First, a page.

A decline in tourists from Japan after the earthquake and tsunami last month may reduce cash flow at Hawaii’s hotels, making it costlier for owners to refinance debt coming due this year and next.
The disaster may have set back a recovery by the islands’ hotels “by one to two years,” Mary MacNeill, a managing director at Fitch Ratings in New York, said in a telephone interview. Talks to restructure an $848 million commercial mortgage-backed security that includes the Sheraton Waikiki, the largest Hawaii hotel loan tracked by Fitch, have been “sidelined,” she said.
“Many CMBS loans in Hawaii will have difficulty refinancing without the borrower contributing significant additional equity,” MacNeill said. “These hotel loans have experienced significant performance declines and have been performing well below their underwritten cash flows at issuance.”
Several Japanese group bookings have been canceled, said Honolulu-based Joseph Toy, president of Hospitality Advisors LLC, an industry consulting firm. They include the Amway Japan conference with 2,000 attendees that had been scheduled for later this month at the Sheraton Waikiki.
Besides cutting cash flow, the drop-off in tourism may put pressure on potential sale prices for some hotels, he said.
“There are loans that are maturing this year and there are some properties that were prepared to sell to third parties,” Toy said. “The limited supply of Hawaii hotel rooms is going to help in the longer term, but right now there’ll be more bias toward lower pricing or more conservative loan restructuring.”
Oahu Top Destination
About 1.2 million Japanese visited Hawaii last year, accounting for 18 percent of tourists, according to the Hawaii Tourism Authority. Most go to Oahu, the third-largest of the eight islands and home to the capital, Honolulu. The group expects year-over-year Japanese travel to the state to fall 45 percent this month, 35 percent in May and 30 percent in June.
Fitch rates 12 loans on hotels in Hawaii, with 11 greater than $20 million and the majority of the debt maturing in 2011 or 2012, the company said.
The biggest, known as the Kyo-ya CMBS, was originally backed by eight properties, including five in Hawaii, according to an April 1 research note by the firm. It’s set to be paid off on July 9, Fitch said.
“The company’s Hawaiian hotel properties are highly attractive to national and international tourists and business travelers, and global demand should significantly mitigate any short-term disruption in Japanese tourism,” Greg Dickhens, president of Kyo-ya Hotels and Resorts, which is owned by New York-based investment firm Cerberus Capital Management LP, said in a statement. “Various alternatives including financing, refinancing and dispositions are being considered.’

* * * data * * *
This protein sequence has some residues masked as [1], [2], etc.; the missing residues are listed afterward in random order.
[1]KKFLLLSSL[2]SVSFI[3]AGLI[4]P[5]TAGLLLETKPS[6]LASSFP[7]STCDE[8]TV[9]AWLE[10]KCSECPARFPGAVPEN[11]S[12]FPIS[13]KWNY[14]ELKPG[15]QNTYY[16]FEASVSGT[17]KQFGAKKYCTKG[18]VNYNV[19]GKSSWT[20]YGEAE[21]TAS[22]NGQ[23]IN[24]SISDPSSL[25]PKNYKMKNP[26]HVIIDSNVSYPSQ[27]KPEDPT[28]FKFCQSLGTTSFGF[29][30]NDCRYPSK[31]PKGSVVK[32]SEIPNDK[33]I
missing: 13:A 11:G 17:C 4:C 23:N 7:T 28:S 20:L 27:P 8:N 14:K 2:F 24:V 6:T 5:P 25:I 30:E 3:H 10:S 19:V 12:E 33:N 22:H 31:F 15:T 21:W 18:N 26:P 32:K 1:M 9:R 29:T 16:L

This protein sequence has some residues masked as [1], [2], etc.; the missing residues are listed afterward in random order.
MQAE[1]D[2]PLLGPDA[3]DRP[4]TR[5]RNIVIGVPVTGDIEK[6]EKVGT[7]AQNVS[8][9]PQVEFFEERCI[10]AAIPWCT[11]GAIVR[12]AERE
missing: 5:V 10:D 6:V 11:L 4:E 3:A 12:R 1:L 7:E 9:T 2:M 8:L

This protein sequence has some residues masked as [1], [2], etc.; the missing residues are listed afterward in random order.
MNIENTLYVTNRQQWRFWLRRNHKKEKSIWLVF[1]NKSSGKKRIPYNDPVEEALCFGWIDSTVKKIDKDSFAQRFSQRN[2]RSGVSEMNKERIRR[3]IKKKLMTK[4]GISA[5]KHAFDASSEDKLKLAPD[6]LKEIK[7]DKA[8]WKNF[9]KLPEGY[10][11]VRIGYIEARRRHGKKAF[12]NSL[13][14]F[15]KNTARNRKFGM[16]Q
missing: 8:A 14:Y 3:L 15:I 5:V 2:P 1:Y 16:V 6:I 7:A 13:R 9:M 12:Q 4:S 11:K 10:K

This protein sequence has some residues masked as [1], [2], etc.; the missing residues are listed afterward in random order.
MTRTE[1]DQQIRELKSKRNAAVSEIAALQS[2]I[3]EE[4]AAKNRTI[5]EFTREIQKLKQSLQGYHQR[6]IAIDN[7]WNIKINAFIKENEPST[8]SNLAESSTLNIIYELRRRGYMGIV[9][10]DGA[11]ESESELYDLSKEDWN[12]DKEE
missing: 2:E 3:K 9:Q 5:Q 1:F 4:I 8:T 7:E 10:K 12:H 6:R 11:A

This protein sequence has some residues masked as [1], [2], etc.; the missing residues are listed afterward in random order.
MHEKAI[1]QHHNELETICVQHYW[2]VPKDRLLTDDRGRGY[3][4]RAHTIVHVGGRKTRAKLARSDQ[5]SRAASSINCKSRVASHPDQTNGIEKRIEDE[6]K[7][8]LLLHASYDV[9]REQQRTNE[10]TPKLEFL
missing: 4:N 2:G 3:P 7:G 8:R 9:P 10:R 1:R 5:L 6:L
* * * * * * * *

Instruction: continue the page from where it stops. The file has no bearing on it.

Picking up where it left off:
Four Seasons Maui
A $250 million loan, maturing on Jan. 1, 2014 and backed by the Four Seasons Resort Maui, and a $387 million loan secured by the Grand Wailea Resort Hotel & Spa could also be affected by the decline in Japanese tourism, according to Fitch. On Feb. 1, the Grand Wailea was one of five luxury resorts that filed for bankruptcy after lenders including Paulson & Co., the New York- based hedge fund run by John Paulson, seized them from Morgan Stanley’s real estate funds.
Japan Airlines Corp., the nation’s flag carrier, on March 28 slashed flights to China, South Korea and Hawaii after the earthquake and nuclear crisis caused a 25 percent drop in its international passengers.
Marriott International Inc., the largest U.S. hotel chain by revenue, operates 17 hotels in Hawaii, including the Waikiki Beach Marriott Resort & Spa and the Ritz-Carlton Kapalua. Laurie Goldstein, a spokeswoman for the Bethesda, Maryland-based company, said it was gathering information on its island properties and wouldn’t discuss details until it releases earnings in two weeks.
Starwood Hotels & Resorts Worldwide Inc. manages 11 properties on the islands, including the Sheraton Waikiki and the Royal Hawaiian Waikiki.
“Cancellations have slowed,” Marsha Wienert, a spokeswoman for the White Plains, New York-based company said in an e-mail. “Thankfully, mainland (North America) demand is strong.”
Hotel occupancy on Oahu rose to 84 percent in the first two months of the year, the highest level among the top 25 markets, from 76 percent in the same period last year, according to Smith Travel Research Inc. From March 20 to March 26, occupancy slipped to 77 percent from 76 percent in the year-earlier period, according to the Hendersonville, Tennessee-based research firm.
“The growth rate was 10 percent, and it’s definitely slowing,” said Jan Freitag, vice president at Smith Travel. “That’s still a very healthy occupancy.”
Hotels with a focus on visitors from the U.S., like the Four Seasons, may be able to weather the storm better than those with a heavy Japanese visitor base, according to Toy of Hospitality Advisors.
“These are trophy properties with a stronger reach to the U.S. market,” Toy said.